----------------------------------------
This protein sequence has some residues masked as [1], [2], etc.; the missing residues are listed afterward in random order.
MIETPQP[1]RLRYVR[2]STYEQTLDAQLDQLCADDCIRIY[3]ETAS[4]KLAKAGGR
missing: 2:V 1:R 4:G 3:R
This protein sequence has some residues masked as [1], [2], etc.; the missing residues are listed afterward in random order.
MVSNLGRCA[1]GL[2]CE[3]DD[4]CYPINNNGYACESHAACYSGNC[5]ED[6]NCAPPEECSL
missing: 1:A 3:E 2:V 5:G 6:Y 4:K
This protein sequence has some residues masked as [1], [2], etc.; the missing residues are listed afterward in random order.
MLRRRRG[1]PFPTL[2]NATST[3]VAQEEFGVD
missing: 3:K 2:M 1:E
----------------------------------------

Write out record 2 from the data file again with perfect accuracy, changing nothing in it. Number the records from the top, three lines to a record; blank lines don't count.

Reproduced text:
This protein sequence has some residues masked as [1], [2], etc.; the missing residues are listed afterward in random order.
MVSNLGRCA[1]GL[2]CE[3]DD[4]CYPINNNGYACESHAACYSGNC[5]ED[6]NCAPPEECSL
missing: 1:A 3:E 2:V 5:G 6:Y 4:K